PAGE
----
I like using the block for powder charges. I can visually inspect all the charged cases while sitting in the block. Makes it easy to see if any have grossly more or less powder than the rest.
Its saved me headached more than once. Particularly before i bought the Sartorius scale.
Strain gauge scales suck. Magnetic force restoration is the only way to go for precision.
Ken just a question, if you were to sell these loading blocks " you could easily market them " how much would one cost???
P220 Combat, P220 Sport, P220EL, X-5 Comp 9mm , P226 BlackWater, P226 ST.357 Sig, P226ST 9mm, P229ST .40, P228, P232 SL, Glock 19, CZ75BSS, CZ-83, S&W 29, S&W 640, S&W 642, Ruger MKII, Ruger Charger,, HKP7,,Browning Hi Power, Colt Anaconda, S&W 460 Mag, RRA 9mm CAR, Robinson Arms XCR, FN-SLP ,Arsenal SAS-M7,, Built AR-15 with lots of goodies,,Etc, Etc, Etc.....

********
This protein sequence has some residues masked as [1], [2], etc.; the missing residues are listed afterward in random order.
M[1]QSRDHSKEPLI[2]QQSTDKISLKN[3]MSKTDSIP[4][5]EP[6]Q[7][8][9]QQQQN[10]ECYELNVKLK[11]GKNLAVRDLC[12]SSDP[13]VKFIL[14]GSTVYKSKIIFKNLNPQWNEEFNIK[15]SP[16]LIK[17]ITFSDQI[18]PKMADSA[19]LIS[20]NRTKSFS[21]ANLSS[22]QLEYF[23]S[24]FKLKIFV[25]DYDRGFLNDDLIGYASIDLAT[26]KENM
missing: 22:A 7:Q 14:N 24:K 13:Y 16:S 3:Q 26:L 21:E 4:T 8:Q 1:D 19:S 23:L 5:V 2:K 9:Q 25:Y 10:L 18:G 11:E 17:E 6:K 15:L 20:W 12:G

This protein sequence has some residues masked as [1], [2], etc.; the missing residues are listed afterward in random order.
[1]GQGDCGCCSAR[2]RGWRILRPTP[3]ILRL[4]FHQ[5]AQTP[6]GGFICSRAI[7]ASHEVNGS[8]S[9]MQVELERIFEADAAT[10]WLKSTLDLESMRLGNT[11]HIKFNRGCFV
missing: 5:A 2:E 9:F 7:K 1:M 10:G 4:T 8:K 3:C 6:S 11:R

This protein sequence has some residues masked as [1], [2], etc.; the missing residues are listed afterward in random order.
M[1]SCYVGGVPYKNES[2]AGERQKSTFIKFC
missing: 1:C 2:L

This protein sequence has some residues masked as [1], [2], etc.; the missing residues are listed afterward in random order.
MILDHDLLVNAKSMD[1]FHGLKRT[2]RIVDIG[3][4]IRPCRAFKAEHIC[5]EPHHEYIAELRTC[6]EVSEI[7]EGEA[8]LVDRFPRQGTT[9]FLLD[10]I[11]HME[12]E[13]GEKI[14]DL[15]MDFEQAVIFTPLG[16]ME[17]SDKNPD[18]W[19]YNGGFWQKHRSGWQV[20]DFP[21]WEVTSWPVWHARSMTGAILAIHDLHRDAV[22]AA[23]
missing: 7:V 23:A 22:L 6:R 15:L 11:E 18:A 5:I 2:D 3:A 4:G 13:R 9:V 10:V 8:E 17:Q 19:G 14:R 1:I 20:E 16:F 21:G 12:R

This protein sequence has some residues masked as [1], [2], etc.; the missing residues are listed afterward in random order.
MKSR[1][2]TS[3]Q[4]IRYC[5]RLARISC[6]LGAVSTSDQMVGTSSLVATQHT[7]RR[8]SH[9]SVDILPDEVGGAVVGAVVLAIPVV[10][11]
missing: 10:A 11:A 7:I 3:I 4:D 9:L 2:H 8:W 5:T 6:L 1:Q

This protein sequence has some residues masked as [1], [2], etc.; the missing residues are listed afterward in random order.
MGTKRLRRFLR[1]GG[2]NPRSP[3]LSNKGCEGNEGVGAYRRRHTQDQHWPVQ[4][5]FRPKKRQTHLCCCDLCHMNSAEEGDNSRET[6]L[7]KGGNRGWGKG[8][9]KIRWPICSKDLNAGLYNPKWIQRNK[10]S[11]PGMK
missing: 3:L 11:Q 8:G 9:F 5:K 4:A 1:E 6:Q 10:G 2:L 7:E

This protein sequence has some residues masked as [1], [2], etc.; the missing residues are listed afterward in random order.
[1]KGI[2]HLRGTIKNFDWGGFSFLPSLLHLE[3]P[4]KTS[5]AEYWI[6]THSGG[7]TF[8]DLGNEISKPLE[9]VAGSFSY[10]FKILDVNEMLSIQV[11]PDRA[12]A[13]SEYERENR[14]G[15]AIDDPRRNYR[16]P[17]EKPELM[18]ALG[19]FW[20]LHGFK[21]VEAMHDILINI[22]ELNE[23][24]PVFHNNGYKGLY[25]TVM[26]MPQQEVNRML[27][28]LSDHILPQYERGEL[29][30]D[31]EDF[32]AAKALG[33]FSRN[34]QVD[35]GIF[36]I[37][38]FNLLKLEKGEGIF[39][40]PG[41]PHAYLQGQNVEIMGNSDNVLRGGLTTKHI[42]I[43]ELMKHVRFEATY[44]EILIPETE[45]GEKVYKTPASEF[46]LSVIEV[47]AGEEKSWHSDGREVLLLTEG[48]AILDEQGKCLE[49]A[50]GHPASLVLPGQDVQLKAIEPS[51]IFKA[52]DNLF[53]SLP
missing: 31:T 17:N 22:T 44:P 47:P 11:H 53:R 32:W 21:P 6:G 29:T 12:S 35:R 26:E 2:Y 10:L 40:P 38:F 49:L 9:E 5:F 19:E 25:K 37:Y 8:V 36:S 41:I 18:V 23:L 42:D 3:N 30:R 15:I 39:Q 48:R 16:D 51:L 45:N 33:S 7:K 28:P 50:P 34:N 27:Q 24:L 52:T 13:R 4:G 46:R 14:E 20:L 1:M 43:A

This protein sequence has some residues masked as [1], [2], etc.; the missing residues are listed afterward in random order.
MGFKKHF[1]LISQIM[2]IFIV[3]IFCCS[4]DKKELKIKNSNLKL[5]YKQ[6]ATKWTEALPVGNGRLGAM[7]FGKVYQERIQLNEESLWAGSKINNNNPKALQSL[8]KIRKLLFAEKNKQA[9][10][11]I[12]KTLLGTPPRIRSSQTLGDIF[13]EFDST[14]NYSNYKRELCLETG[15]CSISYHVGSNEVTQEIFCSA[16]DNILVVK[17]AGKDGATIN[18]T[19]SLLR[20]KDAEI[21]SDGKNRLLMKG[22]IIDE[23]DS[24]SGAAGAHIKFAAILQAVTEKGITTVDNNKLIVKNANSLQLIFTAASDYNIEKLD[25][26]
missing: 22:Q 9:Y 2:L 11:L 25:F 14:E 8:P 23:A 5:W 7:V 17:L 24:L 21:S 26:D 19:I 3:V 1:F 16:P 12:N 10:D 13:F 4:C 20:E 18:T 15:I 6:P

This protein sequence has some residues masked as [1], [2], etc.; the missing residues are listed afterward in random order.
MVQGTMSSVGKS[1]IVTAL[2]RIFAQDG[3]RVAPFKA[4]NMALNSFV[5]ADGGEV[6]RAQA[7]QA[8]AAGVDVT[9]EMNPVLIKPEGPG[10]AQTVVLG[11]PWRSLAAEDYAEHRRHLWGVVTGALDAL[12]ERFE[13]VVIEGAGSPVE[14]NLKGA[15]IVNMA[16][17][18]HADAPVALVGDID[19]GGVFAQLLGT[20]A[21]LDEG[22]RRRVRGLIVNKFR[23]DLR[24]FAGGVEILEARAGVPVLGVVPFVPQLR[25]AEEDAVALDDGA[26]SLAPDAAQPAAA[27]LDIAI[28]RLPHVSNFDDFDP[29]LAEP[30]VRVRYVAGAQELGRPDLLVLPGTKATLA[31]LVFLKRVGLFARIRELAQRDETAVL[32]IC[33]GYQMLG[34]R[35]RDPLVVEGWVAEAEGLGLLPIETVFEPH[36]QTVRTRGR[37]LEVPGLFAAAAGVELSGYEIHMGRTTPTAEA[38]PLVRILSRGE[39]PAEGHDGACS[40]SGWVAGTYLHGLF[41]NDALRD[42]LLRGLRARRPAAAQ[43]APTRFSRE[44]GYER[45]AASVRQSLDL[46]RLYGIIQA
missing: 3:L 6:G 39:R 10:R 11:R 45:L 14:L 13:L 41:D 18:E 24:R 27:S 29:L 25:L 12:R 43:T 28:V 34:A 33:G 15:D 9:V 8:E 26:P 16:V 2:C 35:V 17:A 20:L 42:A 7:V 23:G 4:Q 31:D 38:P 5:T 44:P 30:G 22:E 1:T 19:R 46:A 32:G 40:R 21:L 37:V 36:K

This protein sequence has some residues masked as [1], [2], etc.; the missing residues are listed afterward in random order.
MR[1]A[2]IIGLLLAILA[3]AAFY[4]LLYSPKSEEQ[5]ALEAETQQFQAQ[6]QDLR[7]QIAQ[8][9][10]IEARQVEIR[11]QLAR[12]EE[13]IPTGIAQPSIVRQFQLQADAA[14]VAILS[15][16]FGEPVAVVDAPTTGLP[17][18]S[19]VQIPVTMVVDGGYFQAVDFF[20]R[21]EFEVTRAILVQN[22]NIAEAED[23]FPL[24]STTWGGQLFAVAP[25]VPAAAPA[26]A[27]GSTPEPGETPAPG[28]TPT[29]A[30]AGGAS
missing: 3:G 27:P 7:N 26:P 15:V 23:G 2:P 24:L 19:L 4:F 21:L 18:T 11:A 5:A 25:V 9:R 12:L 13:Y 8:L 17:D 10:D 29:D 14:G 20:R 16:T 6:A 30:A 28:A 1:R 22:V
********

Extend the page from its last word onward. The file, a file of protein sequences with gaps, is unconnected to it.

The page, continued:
Each of those take about 10hrs to 3d print, but its a pretty hands off process. I could sell them for around 8-10$.
But, 3d printing doesn't result in the smooth glossy surface finish shown in the CAD drawing. It results in a surface finish like the powder pan pictured above.
But, 3d printing has some advantages too. It can create a totally enclosed shell with a honeycomb internal fill structure. It results in a very rigid, strong part. Unlike the cheap flexible injection molded stuff on the market.
Ill post a pic of a finished block so you can better see the end result of these blocks after 3d printing.